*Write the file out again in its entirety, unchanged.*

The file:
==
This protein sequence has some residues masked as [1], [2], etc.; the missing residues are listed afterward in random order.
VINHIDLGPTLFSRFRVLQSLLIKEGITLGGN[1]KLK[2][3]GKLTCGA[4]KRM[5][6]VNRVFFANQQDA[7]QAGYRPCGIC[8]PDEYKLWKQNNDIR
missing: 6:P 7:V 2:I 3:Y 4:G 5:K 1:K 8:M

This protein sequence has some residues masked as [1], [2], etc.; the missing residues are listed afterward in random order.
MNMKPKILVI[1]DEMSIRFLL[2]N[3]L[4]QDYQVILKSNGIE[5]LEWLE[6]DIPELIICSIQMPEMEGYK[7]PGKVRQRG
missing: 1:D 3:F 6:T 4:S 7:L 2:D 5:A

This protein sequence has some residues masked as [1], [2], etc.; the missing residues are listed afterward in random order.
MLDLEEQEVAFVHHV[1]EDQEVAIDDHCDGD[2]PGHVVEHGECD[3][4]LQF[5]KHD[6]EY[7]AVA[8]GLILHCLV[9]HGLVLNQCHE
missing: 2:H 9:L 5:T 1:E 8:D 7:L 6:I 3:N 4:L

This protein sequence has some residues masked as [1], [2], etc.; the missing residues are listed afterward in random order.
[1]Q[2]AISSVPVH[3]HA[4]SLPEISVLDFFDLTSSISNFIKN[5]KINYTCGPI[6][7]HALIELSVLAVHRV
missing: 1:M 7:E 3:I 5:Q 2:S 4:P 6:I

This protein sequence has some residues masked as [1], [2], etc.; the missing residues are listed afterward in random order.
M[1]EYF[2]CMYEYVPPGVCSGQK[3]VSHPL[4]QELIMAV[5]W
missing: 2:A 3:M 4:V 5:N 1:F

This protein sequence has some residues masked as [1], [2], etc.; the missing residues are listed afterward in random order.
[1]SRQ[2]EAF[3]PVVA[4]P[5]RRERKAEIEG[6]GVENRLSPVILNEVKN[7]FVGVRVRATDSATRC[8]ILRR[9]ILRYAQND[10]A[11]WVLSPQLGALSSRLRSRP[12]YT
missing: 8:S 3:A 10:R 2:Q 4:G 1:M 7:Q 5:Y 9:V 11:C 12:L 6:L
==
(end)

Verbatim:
This protein sequence has some residues masked as [1], [2], etc.; the missing residues are listed afterward in random order.
VINHIDLGPTLFSRFRVLQSLLIKEGITLGGN[1]KLK[2][3]GKLTCGA[4]KRM[5][6]VNRVFFANQQDA[7]QAGYRPCGIC[8]PDEYKLWKQNNDIR
missing: 6:P 7:V 2:I 3:Y 4:G 5:K 1:K 8:M

This protein sequence has some residues masked as [1], [2], etc.; the missing residues are listed afterward in random order.
MNMKPKILVI[1]DEMSIRFLL[2]N[3]L[4]QDYQVILKSNGIE[5]LEWLE[6]DIPELIICSIQMPEMEGYK[7]PGKVRQRG
missing: 1:D 3:F 6:T 4:S 7:L 2:D 5:A

This protein sequence has some residues masked as [1], [2], etc.; the missing residues are listed afterward in random order.
MLDLEEQEVAFVHHV[1]EDQEVAIDDHCDGD[2]PGHVVEHGECD[3][4]LQF[5]KHD[6]EY[7]AVA[8]GLILHCLV[9]HGLVLNQCHE
missing: 2:H 9:L 5:T 1:E 8:D 7:L 6:I 3:N 4:L

This protein sequence has some residues masked as [1], [2], etc.; the missing residues are listed afterward in random order.
[1]Q[2]AISSVPVH[3]HA[4]SLPEISVLDFFDLTSSISNFIKN[5]KINYTCGPI[6][7]HALIELSVLAVHRV
missing: 1:M 7:E 3:I 5:Q 2:S 4:P 6:I

This protein sequence has some residues masked as [1], [2], etc.; the missing residues are listed afterward in random order.
M[1]EYF[2]CMYEYVPPGVCSGQK[3]VSHPL[4]QELIMAV[5]W
missing: 2:A 3:M 4:V 5:N 1:F

This protein sequence has some residues masked as [1], [2], etc.; the missing residues are listed afterward in random order.
[1]SRQ[2]EAF[3]PVVA[4]P[5]RRERKAEIEG[6]GVENRLSPVILNEVKN[7]FVGVRVRATDSATRC[8]ILRR[9]ILRYAQND[10]A[11]WVLSPQLGALSSRLRSRP[12]YT
missing: 8:S 3:A 10:R 2:Q 4:G 1:M 7:Q 5:Y 9:V 11:C 12:L 6:L